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Legitimacy, Chickenhats? You fail to realize that the potential new investors you hope for might possibly be interested in the full details of the acquisition, not simply those that you parrot from Red Chip.
Petroleum distribution is supposedly a bottleneck in China, yet the SOE oil companys seem uninterested in this (currently) highly-profitable sector. Now, why is that? They're not prohibited from distributing. They certainly have the capital and need the money. Why would they avoid such an obvious 'immediately accretive' expansion?
And despite the government encouraging private investment in oil, LPH manages to find a brand new, inoperative 100Mt facility right in a prime mining/military area. The current 'operator' (who apparently wasn't bothering to operate it) must have paid something for it, right? Or did they get it for free? In any case, why wouldn't they at least start wholesaling in some small way? I understand why someone can't fill 100Mt tanks, but nothing? Not a drop? What were they paying a day to hold a brand new, inoperable distribution facility with it's own rail spur? Did the Air Force build this and abandoned it, or did a for-profit company build it and decide they didn't want to earn a profit?
It's odd that LPH manages to find such an improbable opportunity - one that defies everything known about the state of distribution in China. It's profoundly strange that nobody here with money at stake even bothers questioning it or demanding the company explain. All the fraud in this space, and you chose to simply ignore the bizzare improbability that there's a brand-new 100Mt facility sitting around empty for the taking? And you buy the lame explination LPH offers simply because the numbers look good?
I hope for all your sakes that everything is legit about the new facility, but the complete lack of resonable investor skepticism here is absolutely astonishing.
Huh? Pay attention morefud, this has already been explained and dealt with. This was even specifically asked on the last CC, which you obviously did not listen to. And why would we not believe what management tells us in this regard? Do they have a record of lying?? On the contrary, they have been straight up with everything to date. I am comfortable with the explanation of why Haujie exists, and why it is now going to be owned and operated by LPH.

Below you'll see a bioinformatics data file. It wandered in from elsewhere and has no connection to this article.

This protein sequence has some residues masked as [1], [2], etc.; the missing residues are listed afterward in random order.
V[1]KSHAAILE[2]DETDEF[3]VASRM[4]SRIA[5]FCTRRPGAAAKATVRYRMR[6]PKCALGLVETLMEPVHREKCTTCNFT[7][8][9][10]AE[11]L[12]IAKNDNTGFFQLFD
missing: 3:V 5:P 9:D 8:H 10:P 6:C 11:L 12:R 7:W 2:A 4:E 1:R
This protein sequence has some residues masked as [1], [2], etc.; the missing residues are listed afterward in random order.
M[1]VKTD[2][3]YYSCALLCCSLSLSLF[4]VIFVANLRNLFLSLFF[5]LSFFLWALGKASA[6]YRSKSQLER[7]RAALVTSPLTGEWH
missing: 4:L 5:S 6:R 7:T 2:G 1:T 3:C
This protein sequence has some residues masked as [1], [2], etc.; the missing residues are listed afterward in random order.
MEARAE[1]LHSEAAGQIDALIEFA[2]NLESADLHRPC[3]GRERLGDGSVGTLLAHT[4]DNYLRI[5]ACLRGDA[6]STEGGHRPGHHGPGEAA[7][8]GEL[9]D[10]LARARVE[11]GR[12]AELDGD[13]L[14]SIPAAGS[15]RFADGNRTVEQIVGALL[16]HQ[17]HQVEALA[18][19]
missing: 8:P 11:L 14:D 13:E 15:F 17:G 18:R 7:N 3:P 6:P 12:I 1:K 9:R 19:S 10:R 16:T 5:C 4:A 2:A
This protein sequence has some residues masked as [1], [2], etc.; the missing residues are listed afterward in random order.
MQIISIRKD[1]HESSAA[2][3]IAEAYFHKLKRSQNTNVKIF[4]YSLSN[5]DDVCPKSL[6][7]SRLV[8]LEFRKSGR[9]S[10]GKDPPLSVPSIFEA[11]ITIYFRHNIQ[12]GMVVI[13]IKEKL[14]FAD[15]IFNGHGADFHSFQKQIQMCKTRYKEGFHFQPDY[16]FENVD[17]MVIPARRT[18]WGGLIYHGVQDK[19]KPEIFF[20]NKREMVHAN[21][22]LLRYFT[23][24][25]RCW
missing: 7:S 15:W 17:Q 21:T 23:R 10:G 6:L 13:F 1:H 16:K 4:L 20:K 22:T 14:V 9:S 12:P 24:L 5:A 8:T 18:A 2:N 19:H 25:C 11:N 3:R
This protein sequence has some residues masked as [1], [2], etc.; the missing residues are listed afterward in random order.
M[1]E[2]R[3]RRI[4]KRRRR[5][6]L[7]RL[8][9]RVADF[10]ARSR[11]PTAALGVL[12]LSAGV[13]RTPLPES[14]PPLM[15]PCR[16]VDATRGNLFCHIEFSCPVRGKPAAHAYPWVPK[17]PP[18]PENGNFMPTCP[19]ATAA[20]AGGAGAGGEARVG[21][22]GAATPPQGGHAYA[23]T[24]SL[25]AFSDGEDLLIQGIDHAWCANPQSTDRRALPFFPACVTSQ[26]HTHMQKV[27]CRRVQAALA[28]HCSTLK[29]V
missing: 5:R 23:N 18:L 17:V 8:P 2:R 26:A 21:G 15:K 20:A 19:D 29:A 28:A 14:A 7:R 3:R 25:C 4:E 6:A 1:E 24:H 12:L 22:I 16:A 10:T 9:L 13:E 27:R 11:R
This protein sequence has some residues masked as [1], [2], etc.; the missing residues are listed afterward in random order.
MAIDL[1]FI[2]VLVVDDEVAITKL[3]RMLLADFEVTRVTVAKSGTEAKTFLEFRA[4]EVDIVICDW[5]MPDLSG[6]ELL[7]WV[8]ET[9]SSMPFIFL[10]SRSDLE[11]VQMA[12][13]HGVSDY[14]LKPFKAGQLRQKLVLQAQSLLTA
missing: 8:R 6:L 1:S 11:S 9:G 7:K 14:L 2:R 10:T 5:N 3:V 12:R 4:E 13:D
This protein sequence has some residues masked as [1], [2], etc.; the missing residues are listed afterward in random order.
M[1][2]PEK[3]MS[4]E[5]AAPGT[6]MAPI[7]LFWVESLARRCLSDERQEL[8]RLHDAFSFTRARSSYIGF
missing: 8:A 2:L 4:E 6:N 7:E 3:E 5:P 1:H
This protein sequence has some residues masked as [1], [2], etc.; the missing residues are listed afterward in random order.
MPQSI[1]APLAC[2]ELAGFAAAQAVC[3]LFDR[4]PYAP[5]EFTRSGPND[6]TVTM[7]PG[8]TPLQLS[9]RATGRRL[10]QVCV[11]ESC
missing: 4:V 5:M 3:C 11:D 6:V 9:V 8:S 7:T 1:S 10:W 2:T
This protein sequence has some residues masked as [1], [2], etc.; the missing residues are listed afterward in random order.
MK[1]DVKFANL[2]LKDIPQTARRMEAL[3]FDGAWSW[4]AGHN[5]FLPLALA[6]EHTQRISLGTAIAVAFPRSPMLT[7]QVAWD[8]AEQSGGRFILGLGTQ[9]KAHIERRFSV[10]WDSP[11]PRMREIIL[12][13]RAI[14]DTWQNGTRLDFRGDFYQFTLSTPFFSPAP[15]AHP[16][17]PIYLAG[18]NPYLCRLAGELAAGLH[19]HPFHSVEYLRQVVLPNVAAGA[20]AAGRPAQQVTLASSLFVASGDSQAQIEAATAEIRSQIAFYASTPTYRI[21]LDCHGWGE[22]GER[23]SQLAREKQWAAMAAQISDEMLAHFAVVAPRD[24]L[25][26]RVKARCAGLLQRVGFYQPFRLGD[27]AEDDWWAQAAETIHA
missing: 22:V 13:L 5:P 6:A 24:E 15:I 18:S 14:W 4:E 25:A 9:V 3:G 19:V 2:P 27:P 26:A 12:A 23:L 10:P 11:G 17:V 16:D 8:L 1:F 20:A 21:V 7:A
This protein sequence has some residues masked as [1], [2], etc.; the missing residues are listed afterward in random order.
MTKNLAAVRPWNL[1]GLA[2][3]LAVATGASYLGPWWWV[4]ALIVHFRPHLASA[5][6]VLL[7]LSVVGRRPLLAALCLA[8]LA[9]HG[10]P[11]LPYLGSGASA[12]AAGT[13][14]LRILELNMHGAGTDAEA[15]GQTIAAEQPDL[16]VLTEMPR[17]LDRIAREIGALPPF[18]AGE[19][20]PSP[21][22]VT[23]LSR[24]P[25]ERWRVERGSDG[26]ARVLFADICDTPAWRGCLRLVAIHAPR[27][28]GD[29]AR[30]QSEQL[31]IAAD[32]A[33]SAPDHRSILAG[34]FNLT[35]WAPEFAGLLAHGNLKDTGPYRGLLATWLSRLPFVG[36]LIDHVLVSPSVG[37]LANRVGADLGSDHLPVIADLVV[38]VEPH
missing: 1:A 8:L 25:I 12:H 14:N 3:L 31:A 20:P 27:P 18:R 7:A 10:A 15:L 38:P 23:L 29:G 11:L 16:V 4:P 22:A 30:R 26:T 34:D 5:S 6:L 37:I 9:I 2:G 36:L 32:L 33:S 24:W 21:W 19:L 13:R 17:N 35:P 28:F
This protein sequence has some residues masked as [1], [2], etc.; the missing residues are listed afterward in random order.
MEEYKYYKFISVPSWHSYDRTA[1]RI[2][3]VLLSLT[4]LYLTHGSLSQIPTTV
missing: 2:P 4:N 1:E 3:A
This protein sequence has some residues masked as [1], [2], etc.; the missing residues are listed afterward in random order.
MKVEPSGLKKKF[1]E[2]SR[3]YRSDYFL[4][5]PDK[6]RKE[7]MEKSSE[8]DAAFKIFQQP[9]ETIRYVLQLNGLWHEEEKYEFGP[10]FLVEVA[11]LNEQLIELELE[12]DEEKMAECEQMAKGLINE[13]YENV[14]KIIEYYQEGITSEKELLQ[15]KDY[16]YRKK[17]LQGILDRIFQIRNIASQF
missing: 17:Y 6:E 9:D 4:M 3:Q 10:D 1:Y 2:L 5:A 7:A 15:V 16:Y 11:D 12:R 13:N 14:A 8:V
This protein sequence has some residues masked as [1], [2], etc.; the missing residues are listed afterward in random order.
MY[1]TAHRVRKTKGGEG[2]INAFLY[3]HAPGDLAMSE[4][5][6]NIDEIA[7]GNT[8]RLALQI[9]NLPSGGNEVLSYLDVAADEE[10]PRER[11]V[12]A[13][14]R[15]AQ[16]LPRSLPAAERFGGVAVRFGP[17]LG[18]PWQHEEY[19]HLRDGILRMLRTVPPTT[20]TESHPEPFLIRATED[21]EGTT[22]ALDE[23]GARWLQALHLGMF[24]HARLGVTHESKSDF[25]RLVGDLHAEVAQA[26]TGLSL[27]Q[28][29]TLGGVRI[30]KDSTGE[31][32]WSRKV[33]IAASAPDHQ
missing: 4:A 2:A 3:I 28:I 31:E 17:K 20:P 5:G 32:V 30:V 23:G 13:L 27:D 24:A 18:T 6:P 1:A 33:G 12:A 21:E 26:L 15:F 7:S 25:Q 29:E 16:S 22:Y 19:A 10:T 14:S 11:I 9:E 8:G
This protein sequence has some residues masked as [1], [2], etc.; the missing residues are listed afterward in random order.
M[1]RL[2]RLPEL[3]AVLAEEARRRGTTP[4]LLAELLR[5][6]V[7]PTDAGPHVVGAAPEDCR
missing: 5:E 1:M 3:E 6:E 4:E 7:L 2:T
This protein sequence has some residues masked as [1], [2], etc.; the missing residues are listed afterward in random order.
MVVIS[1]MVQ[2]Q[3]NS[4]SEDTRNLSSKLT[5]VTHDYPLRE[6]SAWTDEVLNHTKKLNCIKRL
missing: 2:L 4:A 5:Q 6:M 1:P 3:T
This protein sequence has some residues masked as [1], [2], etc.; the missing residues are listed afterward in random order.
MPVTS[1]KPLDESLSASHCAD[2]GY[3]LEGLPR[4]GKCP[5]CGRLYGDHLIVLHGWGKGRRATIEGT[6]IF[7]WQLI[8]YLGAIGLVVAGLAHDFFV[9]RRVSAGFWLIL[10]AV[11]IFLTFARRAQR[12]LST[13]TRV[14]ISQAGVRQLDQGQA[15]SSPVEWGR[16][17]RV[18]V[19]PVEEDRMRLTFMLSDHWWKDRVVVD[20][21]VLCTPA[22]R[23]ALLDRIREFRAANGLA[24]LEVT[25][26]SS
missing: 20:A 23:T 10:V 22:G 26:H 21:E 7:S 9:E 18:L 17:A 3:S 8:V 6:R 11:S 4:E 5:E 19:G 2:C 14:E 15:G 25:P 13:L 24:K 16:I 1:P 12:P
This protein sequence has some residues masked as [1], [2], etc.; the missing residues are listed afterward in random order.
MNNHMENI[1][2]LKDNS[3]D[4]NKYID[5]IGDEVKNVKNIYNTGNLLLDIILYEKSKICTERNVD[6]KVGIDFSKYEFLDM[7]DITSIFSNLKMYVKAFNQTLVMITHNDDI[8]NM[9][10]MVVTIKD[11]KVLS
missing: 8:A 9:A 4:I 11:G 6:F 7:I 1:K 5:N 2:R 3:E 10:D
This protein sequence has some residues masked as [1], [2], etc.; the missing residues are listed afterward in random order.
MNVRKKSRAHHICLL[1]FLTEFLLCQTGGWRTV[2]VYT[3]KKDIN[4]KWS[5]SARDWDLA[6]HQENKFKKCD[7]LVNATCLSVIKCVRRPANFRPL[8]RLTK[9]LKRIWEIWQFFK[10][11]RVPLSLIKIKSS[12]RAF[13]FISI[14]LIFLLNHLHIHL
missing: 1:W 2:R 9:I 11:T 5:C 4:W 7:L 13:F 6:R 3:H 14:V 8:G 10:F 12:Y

You need to leave your computer every once in a while and get out in the real world. Not everything in life can be found on-line, then plagiarized and regurgitated here, so your employers can keep picking up cheap shares.
Bring on the pipelines buddy boy.....
"...Pay attention morefud, this has already been explained and dealt with. This was even specifically asked on the last CC, which you obviously did not listen to..."
It was not specifically asked, cb. You, apparently did listen to it but didn't absorb any of it. The Rodman analyst asked about generating revenues from a company that wasn't generating any now. Toups was giving his rambling answer to that and mentioned that (now, get this...) some gold mining outfit had it built by Sinopec for - well, I guess they were going to get into the fuel distribution business! And since gold prices went up, they decided to 'only' mine gold and forget about the lucrative fuel distribution business and their $100M investment. That's so stupid, it's worse than no answer at all.
A gold miner coughing up $100M for a pretty substantial distribution depot and then changing his mind? Yeah, I guess... duh. Let's see now... gold didn't crack $1200 until late 2009 when this thing was being built by Sinopec. Then at the end of 2010 with gold a whopping 15% higher, they decide it's just too much bother? Besides, what's a gold miner jumping in to this business on a whim anyway? I thought oil distribution licenses were *so* hard to get? Or did they build a $100M facility without bothering to check on licensing?
Toups answer just makes this more suspicious than ever. I wonder how much everyone made in this deal besides shareholders? Not to mention what the gold miner supposedly paid to get this built - but we'll never know that one. Say, the gold miner isn't like a cousin or brother-in-law of Cai, is he?
"...this has already been explained and dealt with..."
Jeeze... If I only had a nickel for every time some pumper made that claim on a delisted or halted stock...
Tell me what I missed: Your point seemed to be that - aside from the numbers - such a large acquisition without dilution would lend credibility to Longwei. This would somehow distinguish them from the other RTOs simply because they didn't issue stock for an acquisition.
My point was that a new investor is likely to ask a much broader question about the nature of the acquisition than simply looking at it as accretive/non-accretive dilutive/non-dilutive numbers exercise. Why not just focus on the numbers? Because that has proven to be quite USELESS in the cases where management has kept other pertinent, material information from investors.
Obviously you didn't read my post very well.